as to have put the linen, in one place, and the napkin in another; but would, have taken, them away together with the body, lest ;some of the soldiers should; awakes, and surprise, then sin the fact.* These minute particulars, then, however trifling they may appear to some, grę recordcd for the wisest purposes, being intended, to, obviate all the cavils and objections, which; scepticism and infidelity, could possibly suggest against this anast, important article, of the Christian faith, the regurrection of Jęşuş from the dead. But, before Judismiss the argumentative part of this subject, there. is another. çircumstance that, may properly . come under guy consideration, accompanying the death of Christ, which is not only the completion of a remarkable: prediction concerning the Messiah, but dikewise, in a very singular maimes, ascertains the įdentity of the persou, pf Jesus, gydo, is the yepy Christ. It was foretold, several hundreds of years before the death of Christ, that they, i.e. the Jews, should look on: him, whom they, piercedet! And what, a multitude of extraordinary, incidents concurred to the fulfilling of this prophecy of Zachariglı 49 Crucifixion not being a punishment under the v.Jeigish lajin thisreyent couddiyot have taken place philst their government was 19 fullforte-as it Araş, il punishment principally used by the Romans, the Jewish nation must bave become subject to the Roman ypkę before relig, accomplishment of this prediction. It is also very, obseryable that the soldiçrs, at the time of the orucitixion, waved ong custom, whjel,,wag usual on these occasions in regard to Jesus, to make way for another, transaction, by which two very eminent predictions bad their completion, and upon which St John lays very great stress, ? et ta bora
“When they came to Jesus, and saw that he was dead aliady, they bake not his legs asubut one of the soldiers with a spear, pierced his side, and forth with came there" out blood and water.” Then he emplatically adds, * And lie that saw it bear" record, and bris record is true; and he knowcth that he saith true, that ye might be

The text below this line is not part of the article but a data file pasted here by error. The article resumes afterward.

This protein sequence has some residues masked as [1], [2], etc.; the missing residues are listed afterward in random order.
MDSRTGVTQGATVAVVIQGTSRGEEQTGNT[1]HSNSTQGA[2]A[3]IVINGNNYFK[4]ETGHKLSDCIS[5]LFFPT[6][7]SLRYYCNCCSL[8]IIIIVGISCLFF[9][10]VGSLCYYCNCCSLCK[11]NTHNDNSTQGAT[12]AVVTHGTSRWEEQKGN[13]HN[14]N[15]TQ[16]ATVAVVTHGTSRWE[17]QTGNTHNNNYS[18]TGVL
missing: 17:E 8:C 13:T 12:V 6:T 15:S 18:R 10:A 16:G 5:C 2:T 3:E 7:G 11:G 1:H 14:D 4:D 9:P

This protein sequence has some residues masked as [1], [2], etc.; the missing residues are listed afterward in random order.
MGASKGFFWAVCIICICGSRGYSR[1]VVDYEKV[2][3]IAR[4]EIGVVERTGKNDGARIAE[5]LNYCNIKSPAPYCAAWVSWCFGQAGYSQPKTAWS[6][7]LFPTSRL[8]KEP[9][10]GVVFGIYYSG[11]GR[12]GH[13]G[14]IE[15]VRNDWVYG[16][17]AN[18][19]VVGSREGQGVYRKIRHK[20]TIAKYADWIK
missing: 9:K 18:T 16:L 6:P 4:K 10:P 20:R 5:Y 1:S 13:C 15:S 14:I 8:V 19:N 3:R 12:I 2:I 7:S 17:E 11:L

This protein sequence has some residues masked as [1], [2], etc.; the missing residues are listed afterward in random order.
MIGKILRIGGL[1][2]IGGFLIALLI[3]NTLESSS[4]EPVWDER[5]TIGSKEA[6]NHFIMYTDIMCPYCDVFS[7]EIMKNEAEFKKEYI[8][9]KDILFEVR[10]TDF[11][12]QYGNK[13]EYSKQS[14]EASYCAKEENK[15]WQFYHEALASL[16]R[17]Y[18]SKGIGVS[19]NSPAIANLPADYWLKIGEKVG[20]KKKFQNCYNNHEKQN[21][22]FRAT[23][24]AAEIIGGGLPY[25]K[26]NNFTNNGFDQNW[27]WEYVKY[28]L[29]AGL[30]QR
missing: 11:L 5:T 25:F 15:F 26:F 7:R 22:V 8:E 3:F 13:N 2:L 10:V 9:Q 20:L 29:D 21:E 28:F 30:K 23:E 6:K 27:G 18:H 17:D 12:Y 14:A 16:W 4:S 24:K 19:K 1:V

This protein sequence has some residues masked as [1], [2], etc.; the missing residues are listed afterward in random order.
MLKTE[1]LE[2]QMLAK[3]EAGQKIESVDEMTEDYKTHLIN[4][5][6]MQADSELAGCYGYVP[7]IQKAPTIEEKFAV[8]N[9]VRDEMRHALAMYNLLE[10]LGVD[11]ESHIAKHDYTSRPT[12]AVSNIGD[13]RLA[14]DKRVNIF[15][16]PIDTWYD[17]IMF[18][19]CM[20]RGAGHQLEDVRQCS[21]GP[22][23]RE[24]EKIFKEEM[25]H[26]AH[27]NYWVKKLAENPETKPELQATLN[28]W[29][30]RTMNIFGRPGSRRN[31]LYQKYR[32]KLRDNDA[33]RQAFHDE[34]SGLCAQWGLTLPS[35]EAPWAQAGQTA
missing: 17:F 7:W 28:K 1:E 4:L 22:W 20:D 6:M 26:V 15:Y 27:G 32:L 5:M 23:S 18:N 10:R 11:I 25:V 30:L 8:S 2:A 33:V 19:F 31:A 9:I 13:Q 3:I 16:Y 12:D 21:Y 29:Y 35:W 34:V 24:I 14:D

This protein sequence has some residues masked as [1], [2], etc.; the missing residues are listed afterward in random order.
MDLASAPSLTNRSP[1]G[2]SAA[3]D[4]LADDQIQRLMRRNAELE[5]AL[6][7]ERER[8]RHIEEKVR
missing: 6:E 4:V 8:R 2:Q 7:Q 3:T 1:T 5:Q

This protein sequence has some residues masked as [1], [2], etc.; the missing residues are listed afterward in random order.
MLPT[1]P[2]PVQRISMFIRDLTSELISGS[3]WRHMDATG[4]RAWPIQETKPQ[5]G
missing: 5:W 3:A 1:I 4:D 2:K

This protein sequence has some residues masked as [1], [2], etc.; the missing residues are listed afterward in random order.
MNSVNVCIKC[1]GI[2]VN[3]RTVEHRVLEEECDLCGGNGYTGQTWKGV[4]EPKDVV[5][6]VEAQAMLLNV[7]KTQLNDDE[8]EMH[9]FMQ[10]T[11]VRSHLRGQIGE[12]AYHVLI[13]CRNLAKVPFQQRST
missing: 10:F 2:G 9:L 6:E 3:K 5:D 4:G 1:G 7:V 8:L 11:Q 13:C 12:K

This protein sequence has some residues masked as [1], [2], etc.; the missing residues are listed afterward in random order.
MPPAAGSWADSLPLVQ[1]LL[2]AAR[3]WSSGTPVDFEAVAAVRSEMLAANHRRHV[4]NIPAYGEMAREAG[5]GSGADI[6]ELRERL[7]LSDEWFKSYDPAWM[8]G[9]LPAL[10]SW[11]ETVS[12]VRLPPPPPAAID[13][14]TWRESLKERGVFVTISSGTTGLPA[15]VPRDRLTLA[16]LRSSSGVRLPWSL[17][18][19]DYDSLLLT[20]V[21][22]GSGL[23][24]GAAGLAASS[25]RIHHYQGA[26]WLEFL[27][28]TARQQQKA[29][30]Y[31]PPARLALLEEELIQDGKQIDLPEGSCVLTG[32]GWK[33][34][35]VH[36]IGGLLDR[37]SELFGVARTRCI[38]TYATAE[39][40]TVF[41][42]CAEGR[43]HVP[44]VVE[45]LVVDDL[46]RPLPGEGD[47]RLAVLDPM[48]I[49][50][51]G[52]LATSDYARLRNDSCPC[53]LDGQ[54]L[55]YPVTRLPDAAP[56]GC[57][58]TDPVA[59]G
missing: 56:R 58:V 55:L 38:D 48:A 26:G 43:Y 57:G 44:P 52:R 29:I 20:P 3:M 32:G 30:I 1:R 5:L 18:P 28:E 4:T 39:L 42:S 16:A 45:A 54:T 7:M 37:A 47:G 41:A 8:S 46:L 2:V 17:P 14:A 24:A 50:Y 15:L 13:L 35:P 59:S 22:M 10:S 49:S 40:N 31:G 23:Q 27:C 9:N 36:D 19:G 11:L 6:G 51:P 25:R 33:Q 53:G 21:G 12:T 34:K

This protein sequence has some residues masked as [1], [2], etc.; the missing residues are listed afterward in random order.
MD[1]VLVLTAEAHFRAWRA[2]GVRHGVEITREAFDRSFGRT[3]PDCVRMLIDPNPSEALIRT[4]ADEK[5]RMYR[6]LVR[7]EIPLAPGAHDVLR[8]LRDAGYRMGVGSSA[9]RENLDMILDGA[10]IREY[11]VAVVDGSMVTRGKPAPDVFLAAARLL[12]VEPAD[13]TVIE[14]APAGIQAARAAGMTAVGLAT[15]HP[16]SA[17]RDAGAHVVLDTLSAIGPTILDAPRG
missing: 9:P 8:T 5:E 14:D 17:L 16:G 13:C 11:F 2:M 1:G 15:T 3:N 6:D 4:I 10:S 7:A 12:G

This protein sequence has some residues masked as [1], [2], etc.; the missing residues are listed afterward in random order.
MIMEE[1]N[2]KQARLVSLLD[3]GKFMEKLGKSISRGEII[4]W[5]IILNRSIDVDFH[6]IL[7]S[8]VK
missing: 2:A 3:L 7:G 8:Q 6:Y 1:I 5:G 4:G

ut how loop os ** i'. .}" 9"!
“ Hæc tam accurata collocatio linteorum amovebat furti suspicionem. Fures enjin festinant, nec agunt aljena, a suo institato.}?, Grotius, & 2 : 2 , 00249 † Scolhe sermon on this text. mer 07wgarlie mow :797.
fieve.**. For these things were done that the Scripture should be fulfilled, “ A bone of him shall not be broken." And again another Scripture saith, “
They shall look on him, whont they pierced." From which circumstance an irrefragable proof is afforded of the identity of the body of Christ after his resurrection: as, had not this last mark distinguished him in a peculiar manner, the Jews might have said, that it was one of the thieves, who was crucified with him, that was risen from the dead. In order, therefore, to obviate every objection of this sort, which could be possibly raised, it was ordained by divine Providence that the incredulity of Thomas should give the most ample testimony to Jesus and his resurrection. For, notwithstanding he must have heard what Mary Magdalene had seen at the sepulchre, and what she had told the disciples; notwithstanding he must have known the 'conversation which passed between the two disciples, who were going to Emmaus, and the blessed Jesus; notwithstanding he had assurance, from all the disciples, that they had seen the Lord, and that he shewed unto themt his hands and his feet; he still persists in his únbelief, and peremptorily declares, “ Except I shall see in his hands the print of the nails, and put my finger into the print of the nails, and thrust my hand into his side, I will not believe." And we learn, that, “ After eight days, his disciples were within, and Thomas with them. Then came Jesus, the doors being shut, and stood in the midst, and said, Peace be unto you. "Then saith he to Thomas,” not so much for his satisfaction as for theirs who were to come after, ss reach
* " Qud magis vos Christiani credatis vere mortuum esse Jesum, ac proinde etiam vere a mora tuis resuscitatum." Grotius. * Ut credatis, scil. hunc esse verum sanguinem federis qui ità res?' pondet typo in pactione fæderis primi." Lightfoot.
# He sheued unto them, &c. « Thomas præ dubitatione tardius' veniens, præ incredulitate recessit, deliramenta esse putans, permittente hoc Domino, ut ejus dubitatione nos confirmati essemus, &c.” Toletus, " Pertinax incredulitas; non credidit mulieribus, apostolis, ipsi Christos. qui toties hoc prædixerat. Mallet non credere quàm tristitiâ affici ex eo quod fraudatus fuisset Christi conspectu." Brugensis.
"Volebat Christus Thomæ se, non soli, sed coram reliquis, ostendere, partim ut eorum testimonio confirmaretur, partim ut palam redargueretur, juxta 1 Tim. v. 20," Maldonat, &c.